Sulphite sensitivity reactions

One of the nine most common food products causing severe adverse reactions

Allergic reactions are severe adverse reactions that occur when the body’s immune system overreacts to a particular allergen.These reactions may be caused by food, insect stings and medications. In Canada, the nine priority food allergens are peanuts, tree nuts, sesame seeds, milk, eggs, seafood (fish, crustaceans and shellfish), soy, wheat and sulphites (a food additive). Although sulphites do not cause a true allergic reaction, sulphite-sensitive people may experience similar reactions as those with food allergies.Those who have asthma are most at risk to sulphite sensitivity and other forms of sulphite reactions. What are the symptoms of an allergic reaction? When someone comes in contact with an allergen or sulphite, the symptoms of a reaction may develop quickly and rapidly progress from mild to severe. The most severe form of an allergic reaction is called anaphylaxis. Symptoms can include breathing difficulties, a drop in blood pressure or shock, which may result in loss of consciousness and even death. A person experiencing an allergic reaction may have any of the following symptoms: • Flushed face, hives or a rash, red and itchy skin • Swelling of the eyes, face, lips, throat and tongue • Trouble breathing, speaking or swallowing • Anxiety, distress, faintness, paleness, sense of doom, weakness • Cramps, diarrhea, vomiting • A drop in blood pressure, rapid heart beat, loss of consciousness How are food allergies and severe allergic reactions treated? Currently there is no cure for food allergies or sulphite sensitivity. The only option is complete avoidance of the specific allergen. Appropriate emergency treatment for anaphylaxis (a severe food allergy reaction) includes an injection of adrenaline, which is available in an auto-injector device. Adrenaline must be administered as soon as symptoms of a severe allergic or sensitivity reaction appear.The injection must be followed by further treatment and observation in a hospital emergency room. If your allergist has diagnosed you with a food allergy or a sulphite sensitivity and prescribed adrenaline, carry it with you all the time and know how to use it. Follow your allergist’s advice on how to use an auto-injector device.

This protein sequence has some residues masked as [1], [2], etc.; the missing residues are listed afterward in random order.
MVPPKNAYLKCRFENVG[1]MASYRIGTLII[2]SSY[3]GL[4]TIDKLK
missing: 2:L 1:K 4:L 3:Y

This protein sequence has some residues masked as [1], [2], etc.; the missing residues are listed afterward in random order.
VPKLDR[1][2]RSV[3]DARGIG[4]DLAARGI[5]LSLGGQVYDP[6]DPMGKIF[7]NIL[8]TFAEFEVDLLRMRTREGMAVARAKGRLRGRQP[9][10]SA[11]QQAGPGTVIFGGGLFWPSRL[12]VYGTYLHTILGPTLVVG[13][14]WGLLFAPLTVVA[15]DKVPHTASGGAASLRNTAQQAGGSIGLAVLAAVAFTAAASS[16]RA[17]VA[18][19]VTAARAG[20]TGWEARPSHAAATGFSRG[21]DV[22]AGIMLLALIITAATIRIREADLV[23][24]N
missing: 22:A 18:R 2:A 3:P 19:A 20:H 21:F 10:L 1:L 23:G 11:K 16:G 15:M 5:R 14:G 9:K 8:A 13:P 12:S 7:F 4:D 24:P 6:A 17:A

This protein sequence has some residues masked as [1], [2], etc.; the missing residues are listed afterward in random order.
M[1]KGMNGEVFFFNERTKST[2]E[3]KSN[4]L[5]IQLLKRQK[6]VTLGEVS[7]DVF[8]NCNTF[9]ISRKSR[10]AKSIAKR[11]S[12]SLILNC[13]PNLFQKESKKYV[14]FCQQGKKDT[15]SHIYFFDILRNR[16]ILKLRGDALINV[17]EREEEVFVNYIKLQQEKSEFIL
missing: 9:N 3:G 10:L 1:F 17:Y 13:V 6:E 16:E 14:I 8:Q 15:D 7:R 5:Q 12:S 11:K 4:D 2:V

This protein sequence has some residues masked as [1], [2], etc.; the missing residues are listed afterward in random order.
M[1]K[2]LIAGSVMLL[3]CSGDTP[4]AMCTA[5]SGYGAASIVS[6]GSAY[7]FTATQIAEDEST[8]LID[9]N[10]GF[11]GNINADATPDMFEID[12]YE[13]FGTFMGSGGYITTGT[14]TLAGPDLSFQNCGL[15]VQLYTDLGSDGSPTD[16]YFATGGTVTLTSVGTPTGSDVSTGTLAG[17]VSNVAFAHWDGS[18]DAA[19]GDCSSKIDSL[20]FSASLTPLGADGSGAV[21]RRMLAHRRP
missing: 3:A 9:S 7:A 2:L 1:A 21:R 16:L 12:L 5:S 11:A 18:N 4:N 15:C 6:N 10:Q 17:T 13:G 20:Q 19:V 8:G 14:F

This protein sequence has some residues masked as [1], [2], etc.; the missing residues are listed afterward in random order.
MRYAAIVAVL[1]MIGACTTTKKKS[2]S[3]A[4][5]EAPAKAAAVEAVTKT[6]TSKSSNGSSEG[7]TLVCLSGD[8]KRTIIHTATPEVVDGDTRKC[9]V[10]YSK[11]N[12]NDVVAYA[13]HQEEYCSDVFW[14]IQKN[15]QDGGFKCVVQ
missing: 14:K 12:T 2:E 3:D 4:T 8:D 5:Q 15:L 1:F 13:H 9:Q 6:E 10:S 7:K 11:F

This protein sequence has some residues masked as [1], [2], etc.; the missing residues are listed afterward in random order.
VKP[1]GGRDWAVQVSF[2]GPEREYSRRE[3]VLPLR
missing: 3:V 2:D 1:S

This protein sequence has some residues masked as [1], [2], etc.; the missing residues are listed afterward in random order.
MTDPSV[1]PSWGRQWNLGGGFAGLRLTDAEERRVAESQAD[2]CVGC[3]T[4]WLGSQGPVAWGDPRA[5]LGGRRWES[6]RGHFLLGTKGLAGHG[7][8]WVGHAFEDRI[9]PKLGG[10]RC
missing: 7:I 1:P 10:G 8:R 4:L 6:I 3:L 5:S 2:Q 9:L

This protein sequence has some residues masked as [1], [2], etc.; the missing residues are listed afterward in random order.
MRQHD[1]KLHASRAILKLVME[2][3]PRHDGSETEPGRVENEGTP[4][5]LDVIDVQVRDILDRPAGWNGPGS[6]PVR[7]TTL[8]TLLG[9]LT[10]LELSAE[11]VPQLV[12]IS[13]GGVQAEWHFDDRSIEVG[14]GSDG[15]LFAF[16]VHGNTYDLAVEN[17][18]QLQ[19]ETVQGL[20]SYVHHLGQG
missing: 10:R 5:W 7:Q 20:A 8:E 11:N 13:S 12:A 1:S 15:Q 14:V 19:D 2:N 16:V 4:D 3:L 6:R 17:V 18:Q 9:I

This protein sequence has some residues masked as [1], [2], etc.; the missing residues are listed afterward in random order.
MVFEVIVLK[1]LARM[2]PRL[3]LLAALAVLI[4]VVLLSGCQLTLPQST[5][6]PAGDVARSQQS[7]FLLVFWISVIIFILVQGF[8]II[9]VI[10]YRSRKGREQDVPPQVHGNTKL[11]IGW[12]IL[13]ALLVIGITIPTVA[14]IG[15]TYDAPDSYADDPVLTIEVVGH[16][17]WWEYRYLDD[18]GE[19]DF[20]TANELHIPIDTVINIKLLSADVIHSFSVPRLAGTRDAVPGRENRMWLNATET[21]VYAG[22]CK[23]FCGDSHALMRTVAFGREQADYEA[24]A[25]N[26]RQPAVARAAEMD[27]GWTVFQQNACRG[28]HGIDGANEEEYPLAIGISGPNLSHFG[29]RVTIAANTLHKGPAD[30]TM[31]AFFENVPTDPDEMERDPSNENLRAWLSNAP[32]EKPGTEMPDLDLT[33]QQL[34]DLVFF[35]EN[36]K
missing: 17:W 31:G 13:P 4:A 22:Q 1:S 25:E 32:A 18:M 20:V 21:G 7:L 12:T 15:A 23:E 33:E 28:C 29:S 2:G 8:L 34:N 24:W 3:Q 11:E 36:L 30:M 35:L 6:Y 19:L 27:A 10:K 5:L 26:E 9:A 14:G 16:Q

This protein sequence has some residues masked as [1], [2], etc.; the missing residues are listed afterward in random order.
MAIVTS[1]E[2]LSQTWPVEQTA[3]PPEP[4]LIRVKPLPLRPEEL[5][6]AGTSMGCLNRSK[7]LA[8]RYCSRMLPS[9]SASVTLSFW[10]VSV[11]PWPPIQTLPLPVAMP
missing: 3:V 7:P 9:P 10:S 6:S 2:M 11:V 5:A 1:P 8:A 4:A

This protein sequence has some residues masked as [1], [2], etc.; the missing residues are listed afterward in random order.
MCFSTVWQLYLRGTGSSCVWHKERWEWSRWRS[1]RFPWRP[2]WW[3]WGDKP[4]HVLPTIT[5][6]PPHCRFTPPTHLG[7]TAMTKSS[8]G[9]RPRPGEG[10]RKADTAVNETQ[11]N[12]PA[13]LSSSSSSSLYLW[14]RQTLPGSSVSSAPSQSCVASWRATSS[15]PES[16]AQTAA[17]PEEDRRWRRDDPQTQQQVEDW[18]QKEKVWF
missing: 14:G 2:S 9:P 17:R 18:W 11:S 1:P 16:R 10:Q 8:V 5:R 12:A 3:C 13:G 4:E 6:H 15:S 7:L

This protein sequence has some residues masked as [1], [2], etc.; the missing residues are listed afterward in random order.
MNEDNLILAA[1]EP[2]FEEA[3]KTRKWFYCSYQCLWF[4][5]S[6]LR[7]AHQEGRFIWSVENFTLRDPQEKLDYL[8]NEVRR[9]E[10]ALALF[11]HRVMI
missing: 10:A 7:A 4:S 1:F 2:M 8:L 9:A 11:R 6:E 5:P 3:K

Frequently asked questions about sulphite sensitivity
What are sulphites? Sulphites are substances that naturally occur in food and the human body.They are also regulated food additives that are used as preservatives to maintain food colour and prolong shelf-life, prevent the growth of micro-organisms, and to maintain the potency of certain medications. Sulphites are used to bleach food starches (e.g. potato) and are also used in the production of some food packaging materials (e.g. cellophane). Are sulphites safe to eat? Yes, for the majority of consumers. However, some sulphitesensitive people, many of whom also have asthma, may react to sulphites with allergy-like symptoms. Sulphites can trigger asthma and symptoms of anaphylactic reaction. I have a sulphite sensitivity. How can I avoid a sulphite-related reaction? Avoid all food and products that contain sulphites and sulphite derivatives.These include any product whose ingredient list warns it “may contain” or “may contain traces of” sulphites and sulphite derivatives Can I have a sulphite-related reaction even if I do not eat a food or use a product that contains sulphites or sulphite derivatives? Yes. There have been reported reactions to inhaled sulphites; however, not from food itself. If sulphites and sulphite derivatives are not present in food, a reaction cannot occur. However, sulphites and sulphite derivatives can often be present under different names, e.g., potassium bisulphite. For other common ingredient label names, refer to the list below. Always read the ingredient list carefully. What do I do if I am not sure whether a product contains sulphites or sulphite derivatives? If you have a sulphite sensitivity, do not eat or use the product. Get ingredient information from the manufacturer. Does product size affect the likelihood of an allergic reaction? It does not affect the likelihood of a reaction; however, the same brand of product may be safe to consume for one product size but not another.This is because product formulation may vary between different product sizes of the same product.

Avoiding sulphites and sulphite derivatives

Make sure you read product labels carefully to avoid products that contain sulphites and sulphite derivatives. Certain medications contain sulphites, yet are safe for and may be used by sulphite-sensitive people as directed by an allergist. Avoid food and products that do not have an ingredient list and read labels every time you shop. Manufacturers may occasionally change their recipes or use different ingredients for varieties of the same brand. Refer to the following list before shopping:

Other names for sulphites E 220, E 221, E 222, E 223, E 224, E 225, E 226, E 227, E 228 (European names) Potassium bisulphite/metabisulphite Sodium bisulphite/dithionite/metabisulphite/sulphite Sulfur dioxide Sulphiting agents Sulphurous acid

Possible sources of sulphites

What can I do?